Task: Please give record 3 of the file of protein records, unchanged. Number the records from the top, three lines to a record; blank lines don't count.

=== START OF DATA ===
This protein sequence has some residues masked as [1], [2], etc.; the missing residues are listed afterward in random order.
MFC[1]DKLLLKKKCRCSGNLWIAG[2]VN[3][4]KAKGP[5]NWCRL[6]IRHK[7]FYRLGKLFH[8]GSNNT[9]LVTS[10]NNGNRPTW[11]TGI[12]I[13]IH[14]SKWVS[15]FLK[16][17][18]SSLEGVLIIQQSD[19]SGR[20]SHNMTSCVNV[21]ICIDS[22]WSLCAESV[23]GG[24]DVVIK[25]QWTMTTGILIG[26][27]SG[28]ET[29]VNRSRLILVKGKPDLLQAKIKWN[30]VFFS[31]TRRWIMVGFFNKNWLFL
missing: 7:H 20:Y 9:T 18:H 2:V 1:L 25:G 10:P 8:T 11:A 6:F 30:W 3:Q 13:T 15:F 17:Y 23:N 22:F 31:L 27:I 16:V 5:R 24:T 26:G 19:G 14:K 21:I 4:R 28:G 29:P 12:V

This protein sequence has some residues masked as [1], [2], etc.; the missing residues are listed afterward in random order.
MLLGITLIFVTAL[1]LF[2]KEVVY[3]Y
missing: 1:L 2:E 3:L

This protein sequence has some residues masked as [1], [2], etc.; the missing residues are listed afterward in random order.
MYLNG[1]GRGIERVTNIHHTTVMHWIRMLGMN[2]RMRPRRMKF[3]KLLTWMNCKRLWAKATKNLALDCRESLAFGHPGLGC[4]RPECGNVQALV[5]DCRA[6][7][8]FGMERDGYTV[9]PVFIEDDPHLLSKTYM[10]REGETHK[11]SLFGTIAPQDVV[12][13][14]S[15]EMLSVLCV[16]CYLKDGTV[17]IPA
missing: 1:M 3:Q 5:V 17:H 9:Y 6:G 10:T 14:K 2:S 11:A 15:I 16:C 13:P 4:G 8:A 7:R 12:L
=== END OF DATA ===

This protein sequence has some residues masked as [1], [2], etc.; the missing residues are listed afterward in random order.
MYLNG[1]GRGIERVTNIHHTTVMHWIRMLGMN[2]RMRPRRMKF[3]KLLTWMNCKRLWAKATKNLALDCRESLAFGHPGLGC[4]RPECGNVQALV[5]DCRA[6][7][8]FGMERDGYTV[9]PVFIEDDPHLLSKTYM[10]REGETHK[11]SLFGTIAPQDVV[12][13][14]S[15]EMLSVLCV[16]CYLKDGTV[17]IPA
missing: 1:M 3:Q 5:V 17:H 9:Y 6:G 10:T 14:K 2:S 11:A 15:I 16:C 13:P 4:G 8:A 7:R 12:L